Facebook’s motion to dismiss a lawsuit over its facial recognition software was denied on Friday, meaning that the three users who claim the social network’s photo-tagging system violates their privacy will now get a full hearing.
Carlo Licata, Nimesh Patel, and Adam Pezen allege in a lawsuit filed with the Cook County court on Wednesday that Facebook’s biometric software violates Illinois’s Biometric Information Privacy Act, which forbids the collection of fingerprints or face prints without explicit permission.
For those unfamiliar, when a person’s picture is uploaded to the Facebook site, their facial geometry is calculated, recorded, and compared to biometric data from other user photos in Facebook’s database in order to prompt suggestions of which specific person is shown for tagging purposes.
Facebook discloses its photo-tagging system in its Data Policy and allows users the choice of opting out. This does not stop Facebook from collecting the geometrics, however. Declining to take part in the tagging system through privacy settings merely prevents other users from tagging the individual in question.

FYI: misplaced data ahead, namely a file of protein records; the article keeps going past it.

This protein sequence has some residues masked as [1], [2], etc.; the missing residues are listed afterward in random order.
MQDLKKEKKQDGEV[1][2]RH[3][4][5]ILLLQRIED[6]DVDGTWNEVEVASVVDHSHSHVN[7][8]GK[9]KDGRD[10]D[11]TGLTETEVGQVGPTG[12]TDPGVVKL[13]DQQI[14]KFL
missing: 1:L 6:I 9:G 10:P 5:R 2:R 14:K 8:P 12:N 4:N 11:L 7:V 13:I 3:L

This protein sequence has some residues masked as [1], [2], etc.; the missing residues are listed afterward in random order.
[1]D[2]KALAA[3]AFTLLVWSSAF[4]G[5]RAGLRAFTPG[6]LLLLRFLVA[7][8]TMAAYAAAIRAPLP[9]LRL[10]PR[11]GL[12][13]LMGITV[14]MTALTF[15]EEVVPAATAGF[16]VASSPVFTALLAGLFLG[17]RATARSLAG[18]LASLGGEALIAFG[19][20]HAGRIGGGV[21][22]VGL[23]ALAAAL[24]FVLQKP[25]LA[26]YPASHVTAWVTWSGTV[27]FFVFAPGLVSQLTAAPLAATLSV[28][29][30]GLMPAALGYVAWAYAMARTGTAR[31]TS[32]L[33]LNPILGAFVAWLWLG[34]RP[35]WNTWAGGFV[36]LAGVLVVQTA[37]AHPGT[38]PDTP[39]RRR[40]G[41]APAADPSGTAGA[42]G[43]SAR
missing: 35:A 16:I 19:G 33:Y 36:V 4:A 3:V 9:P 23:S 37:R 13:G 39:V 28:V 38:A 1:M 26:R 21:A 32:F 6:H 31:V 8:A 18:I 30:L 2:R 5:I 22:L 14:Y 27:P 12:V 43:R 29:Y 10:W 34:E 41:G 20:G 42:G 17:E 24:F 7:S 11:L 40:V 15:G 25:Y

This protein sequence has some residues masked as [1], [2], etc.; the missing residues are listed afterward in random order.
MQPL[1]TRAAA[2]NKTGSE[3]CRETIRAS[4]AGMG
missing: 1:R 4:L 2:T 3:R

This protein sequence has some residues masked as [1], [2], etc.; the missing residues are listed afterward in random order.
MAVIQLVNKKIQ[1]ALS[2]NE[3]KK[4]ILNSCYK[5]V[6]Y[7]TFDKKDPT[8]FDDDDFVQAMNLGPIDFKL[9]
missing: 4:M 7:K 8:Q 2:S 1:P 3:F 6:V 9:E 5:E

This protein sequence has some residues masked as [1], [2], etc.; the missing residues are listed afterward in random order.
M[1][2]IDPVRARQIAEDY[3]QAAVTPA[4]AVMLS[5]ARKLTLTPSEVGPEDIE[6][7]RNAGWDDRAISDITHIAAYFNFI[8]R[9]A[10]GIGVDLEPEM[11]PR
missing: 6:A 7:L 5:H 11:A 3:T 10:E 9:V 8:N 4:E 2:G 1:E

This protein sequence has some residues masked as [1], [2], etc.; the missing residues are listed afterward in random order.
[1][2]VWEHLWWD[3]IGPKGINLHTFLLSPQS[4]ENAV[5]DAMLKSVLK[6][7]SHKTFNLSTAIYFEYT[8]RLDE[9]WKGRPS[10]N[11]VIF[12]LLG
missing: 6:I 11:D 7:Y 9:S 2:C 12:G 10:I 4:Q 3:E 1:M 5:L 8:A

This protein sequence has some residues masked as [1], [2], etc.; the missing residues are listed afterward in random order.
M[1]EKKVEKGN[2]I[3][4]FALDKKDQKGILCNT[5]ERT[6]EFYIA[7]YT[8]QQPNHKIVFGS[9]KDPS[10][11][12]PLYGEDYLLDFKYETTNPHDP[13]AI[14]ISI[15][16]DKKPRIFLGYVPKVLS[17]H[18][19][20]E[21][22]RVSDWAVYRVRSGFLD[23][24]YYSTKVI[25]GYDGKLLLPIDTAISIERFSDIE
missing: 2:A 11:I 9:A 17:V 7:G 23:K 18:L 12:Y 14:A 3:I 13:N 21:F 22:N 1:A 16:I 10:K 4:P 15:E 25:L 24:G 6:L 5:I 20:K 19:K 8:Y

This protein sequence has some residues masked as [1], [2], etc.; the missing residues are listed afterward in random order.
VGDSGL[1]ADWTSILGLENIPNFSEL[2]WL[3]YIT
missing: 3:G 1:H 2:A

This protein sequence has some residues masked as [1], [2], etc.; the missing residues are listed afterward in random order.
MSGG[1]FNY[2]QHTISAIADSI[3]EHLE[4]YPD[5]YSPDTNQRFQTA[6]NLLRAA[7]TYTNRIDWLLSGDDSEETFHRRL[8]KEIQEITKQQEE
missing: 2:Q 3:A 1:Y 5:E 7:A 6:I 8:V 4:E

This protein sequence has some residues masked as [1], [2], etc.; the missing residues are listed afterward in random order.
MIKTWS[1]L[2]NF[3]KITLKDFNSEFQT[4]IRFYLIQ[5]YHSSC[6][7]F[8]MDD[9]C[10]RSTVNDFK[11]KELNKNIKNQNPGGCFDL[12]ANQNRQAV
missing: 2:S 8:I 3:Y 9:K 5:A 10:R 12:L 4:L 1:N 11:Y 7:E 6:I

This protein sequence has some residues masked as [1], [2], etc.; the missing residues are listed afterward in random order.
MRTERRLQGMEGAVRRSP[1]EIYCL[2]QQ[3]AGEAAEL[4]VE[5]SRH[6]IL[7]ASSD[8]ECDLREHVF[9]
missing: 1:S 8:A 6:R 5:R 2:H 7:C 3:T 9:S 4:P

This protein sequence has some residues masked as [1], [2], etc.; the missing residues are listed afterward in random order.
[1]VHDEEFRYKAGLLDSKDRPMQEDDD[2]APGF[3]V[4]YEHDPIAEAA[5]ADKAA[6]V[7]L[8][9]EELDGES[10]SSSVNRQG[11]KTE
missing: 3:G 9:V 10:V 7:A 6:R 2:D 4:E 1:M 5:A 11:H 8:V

“If he changed the privacy setting, that wouldn’t change anything because [Facebook] had taken his data and they’re holding on to it. There’s no delete button,” Licata’s attorney, Jay Edelson, told the Chicago Tribune.
This is not the first time Facebook’s photo tagging policy has come under fire. The feature has been unavailable in Europe since 2012, when enough privacy concerns were raised to force Facebook into deleting the geometric face data of its European users from its database, according to the Tribune.
Now that the Illinois lawsuit is moving forward, the repercussions could reach beyond Facebook. The Verge reported that Twitter and Google Photos have copied Facebook’s photo tagging system, with Google Photos facing a similar lawsuit due to the same Illinois law.